Specific learning disability

A disorder in understanding or using spoken or written language, characterized by imperfect ability to listen, think, speak, read, write, spell, or do mathematical calculations. The term includes students with conditions such as perceptual handicaps, brain injury, minimal brain dysfunction, dyslexia and developmental aphasia. The term does not include students who have learning problems which are primarily the result of visual, hearing, or motor handicaps; mental retardation; or environmental, cultural or economic disadvantage.


A specimen is standard calibrator material, known control material, or material from an unknown subject which is collected for subsequent measurement.


A spectrophotometer is a detector instrument that measures the amount of monchromatic light passing through a solution by means of an adjustable monochromator such as a prism or diffraction grating.


The study of spectra, that is, the dependence of physical quantities on frequency.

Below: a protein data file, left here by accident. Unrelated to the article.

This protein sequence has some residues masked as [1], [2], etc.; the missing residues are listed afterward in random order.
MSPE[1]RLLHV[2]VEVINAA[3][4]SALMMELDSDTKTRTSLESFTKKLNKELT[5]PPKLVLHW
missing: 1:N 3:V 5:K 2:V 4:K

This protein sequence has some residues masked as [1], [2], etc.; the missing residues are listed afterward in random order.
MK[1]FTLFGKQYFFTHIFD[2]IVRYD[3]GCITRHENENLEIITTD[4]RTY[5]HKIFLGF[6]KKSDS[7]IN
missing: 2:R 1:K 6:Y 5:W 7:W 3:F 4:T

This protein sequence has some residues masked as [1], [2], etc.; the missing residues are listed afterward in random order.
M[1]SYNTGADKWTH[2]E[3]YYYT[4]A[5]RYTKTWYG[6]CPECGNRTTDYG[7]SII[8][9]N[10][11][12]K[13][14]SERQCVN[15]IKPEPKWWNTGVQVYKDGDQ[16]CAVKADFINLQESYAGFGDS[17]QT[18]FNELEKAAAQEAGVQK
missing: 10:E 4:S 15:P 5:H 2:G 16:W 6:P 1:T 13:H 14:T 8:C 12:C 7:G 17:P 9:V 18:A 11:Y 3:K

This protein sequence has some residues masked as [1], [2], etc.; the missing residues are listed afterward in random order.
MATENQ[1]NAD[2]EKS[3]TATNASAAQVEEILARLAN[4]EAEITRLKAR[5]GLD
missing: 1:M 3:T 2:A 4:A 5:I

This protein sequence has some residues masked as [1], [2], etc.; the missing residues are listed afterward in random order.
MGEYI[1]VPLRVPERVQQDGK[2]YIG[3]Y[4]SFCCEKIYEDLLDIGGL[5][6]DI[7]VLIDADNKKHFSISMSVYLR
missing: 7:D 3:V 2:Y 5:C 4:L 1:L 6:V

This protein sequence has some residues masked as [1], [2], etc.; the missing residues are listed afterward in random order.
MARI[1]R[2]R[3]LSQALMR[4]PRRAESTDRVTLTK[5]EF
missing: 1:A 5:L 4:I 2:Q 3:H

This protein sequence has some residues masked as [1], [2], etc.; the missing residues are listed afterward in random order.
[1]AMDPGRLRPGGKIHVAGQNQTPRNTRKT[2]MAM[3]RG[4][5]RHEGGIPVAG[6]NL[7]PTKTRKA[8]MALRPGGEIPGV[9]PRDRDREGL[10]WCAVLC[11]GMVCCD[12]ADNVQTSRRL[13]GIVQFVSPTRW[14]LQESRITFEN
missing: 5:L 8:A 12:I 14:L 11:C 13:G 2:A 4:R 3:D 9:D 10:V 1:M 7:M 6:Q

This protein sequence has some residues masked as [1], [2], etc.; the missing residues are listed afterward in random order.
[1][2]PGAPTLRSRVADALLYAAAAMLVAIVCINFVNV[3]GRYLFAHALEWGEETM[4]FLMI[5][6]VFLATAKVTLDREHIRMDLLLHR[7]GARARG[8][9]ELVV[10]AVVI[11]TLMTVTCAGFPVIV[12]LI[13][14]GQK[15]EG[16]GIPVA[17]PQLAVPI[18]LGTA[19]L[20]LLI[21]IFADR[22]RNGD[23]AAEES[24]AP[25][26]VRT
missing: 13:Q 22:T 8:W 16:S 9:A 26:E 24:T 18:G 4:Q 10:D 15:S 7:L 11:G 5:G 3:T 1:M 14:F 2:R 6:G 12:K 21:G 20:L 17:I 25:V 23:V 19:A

Examples: UV spectroscopy, Near IR, etc.

Speech audiometry

Measurement of the ability to hear speech under various conditions of intensity and noise interference using sound-field as well as earphones and bone oscillators.

Speech-language Pathology Services

A continuum of services including prevention, identification, diagnosis, consultation, and treatment of patients regarding speech, language, oral and pharyngeal sensorimotor function.

Speech Reception Threshold (SRT) Test

A test to determine the lowest sound intensity level at which fifty percent or more of the spondaic test words (words of two syllables having equal stress) are repeated correctly

S phase

Synthesis phase of the cell cycle, during interphase, in which the cell duplicates its DNA.


The set of all points in space that are a fixed distance from a given point.